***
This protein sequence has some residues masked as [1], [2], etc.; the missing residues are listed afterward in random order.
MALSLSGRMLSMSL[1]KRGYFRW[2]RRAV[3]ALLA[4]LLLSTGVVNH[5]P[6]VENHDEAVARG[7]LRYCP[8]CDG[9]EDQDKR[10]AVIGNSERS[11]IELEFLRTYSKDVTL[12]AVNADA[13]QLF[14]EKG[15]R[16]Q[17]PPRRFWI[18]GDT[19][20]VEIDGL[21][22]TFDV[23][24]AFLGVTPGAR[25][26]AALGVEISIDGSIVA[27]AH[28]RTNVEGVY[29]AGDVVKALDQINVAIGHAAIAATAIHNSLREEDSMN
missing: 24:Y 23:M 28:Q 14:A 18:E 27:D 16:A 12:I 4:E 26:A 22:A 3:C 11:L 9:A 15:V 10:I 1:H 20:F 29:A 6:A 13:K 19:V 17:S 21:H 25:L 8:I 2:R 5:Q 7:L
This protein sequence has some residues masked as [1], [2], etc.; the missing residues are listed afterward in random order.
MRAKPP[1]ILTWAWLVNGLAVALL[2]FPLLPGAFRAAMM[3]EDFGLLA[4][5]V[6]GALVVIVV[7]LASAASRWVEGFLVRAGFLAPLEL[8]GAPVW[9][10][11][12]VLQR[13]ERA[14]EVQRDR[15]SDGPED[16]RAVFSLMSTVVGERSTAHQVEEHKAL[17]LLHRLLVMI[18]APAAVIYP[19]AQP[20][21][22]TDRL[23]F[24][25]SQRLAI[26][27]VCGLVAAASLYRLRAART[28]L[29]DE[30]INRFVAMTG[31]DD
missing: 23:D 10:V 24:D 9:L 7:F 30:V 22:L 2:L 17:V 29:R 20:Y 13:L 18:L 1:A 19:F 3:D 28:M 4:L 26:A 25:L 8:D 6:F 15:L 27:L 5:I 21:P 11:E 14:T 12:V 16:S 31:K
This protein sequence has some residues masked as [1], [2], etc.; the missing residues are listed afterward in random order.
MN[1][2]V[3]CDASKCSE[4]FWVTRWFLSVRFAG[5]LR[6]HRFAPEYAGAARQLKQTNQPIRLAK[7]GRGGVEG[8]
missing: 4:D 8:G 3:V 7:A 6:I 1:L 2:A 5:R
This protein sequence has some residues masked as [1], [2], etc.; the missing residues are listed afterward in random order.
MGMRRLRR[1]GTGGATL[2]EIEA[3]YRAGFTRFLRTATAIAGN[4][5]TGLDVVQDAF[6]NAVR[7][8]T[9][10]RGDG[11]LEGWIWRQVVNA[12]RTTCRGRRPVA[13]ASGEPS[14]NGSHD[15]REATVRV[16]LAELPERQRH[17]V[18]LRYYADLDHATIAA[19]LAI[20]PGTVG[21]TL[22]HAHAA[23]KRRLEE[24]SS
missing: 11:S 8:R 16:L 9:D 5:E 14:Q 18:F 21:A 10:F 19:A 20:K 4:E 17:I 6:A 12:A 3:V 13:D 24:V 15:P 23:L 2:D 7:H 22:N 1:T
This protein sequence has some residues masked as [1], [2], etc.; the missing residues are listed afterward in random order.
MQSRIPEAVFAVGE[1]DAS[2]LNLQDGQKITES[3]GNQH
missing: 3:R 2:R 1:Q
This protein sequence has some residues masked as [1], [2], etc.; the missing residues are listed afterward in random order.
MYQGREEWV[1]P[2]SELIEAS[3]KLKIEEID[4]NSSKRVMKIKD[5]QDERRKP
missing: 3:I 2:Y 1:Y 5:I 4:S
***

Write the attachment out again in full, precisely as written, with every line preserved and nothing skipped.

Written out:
This protein sequence has some residues masked as [1], [2], etc.; the missing residues are listed afterward in random order.
MALSLSGRMLSMSL[1]KRGYFRW[2]RRAV[3]ALLA[4]LLLSTGVVNH[5]P[6]VENHDEAVARG[7]LRYCP[8]CDG[9]EDQDKR[10]AVIGNSERS[11]IELEFLRTYSKDVTL[12]AVNADA[13]QLF[14]EKG[15]R[16]Q[17]PPRRFWI[18]GDT[19][20]VEIDGL[21][22]TFDV[23][24]AFLGVTPGAR[25][26]AALGVEISIDGSIVA[27]AH[28]RTNVEGVY[29]AGDVVKALDQINVAIGHAAIAATAIHNSLREEDSMN
missing: 24:Y 23:M 28:Q 14:A 18:E 27:D 16:A 12:I 4:E 26:A 22:A 3:C 11:L 9:A 15:V 10:I 1:H 20:F 29:A 6:A 13:K 19:V 17:S 21:H 25:L 8:I 2:R 5:Q 7:L
This protein sequence has some residues masked as [1], [2], etc.; the missing residues are listed afterward in random order.
MRAKPP[1]ILTWAWLVNGLAVALL[2]FPLLPGAFRAAMM[3]EDFGLLA[4][5]V[6]GALVVIVV[7]LASAASRWVEGFLVRAGFLAPLEL[8]GAPVW[9][10][11][12]VLQR[13]ERA[14]EVQRDR[15]SDGPED[16]RAVFSLMSTVVGERSTAHQVEEHKAL[17]LLHRLLVMI[18]APAAVIYP[19]AQP[20][21][22]TDRL[23]F[24][25]SQRLAI[26][27]VCGLVAAASLYRLRAART[28]L[29]DE[30]INRFVAMTG[31]DD
missing: 23:D 10:V 24:D 9:L 7:F 30:V 22:L 2:L 17:V 29:R 20:Y 13:L 18:L 1:A 19:F 3:D 28:M 4:L 26:A 25:L 8:D 6:F 15:L 27:L 5:I 21:P 11:E 14:T 12:V 16:S 31:K
This protein sequence has some residues masked as [1], [2], etc.; the missing residues are listed afterward in random order.
MN[1][2]V[3]CDASKCSE[4]FWVTRWFLSVRFAG[5]LR[6]HRFAPEYAGAARQLKQTNQPIRLAK[7]GRGGVEG[8]
missing: 4:D 8:G 3:V 7:A 6:I 1:L 2:A 5:R
This protein sequence has some residues masked as [1], [2], etc.; the missing residues are listed afterward in random order.
MGMRRLRR[1]GTGGATL[2]EIEA[3]YRAGFTRFLRTATAIAGN[4][5]TGLDVVQDAF[6]NAVR[7][8]T[9][10]RGDG[11]LEGWIWRQVVNA[12]RTTCRGRRPVA[13]ASGEPS[14]NGSHD[15]REATVRV[16]LAELPERQRH[17]V[18]LRYYADLDHATIAA[19]LAI[20]PGTVG[21]TL[22]HAHAA[23]KRRLEE[24]SS
missing: 11:S 8:R 16:L 9:D 5:E 14:Q 18:F 21:A 10:F 19:A 20:K 4:E 17:I 6:A 12:A 3:V 13:D 24:V 15:P 23:L 2:D 7:H 22:N 1:T
This protein sequence has some residues masked as [1], [2], etc.; the missing residues are listed afterward in random order.
MQSRIPEAVFAVGE[1]DAS[2]LNLQDGQKITES[3]GNQH
missing: 3:R 2:R 1:Q
This protein sequence has some residues masked as [1], [2], etc.; the missing residues are listed afterward in random order.
MYQGREEWV[1]P[2]SELIEAS[3]KLKIEEID[4]NSSKRVMKIKD[5]QDERRKP
missing: 3:I 2:Y 1:Y 5:I 4:S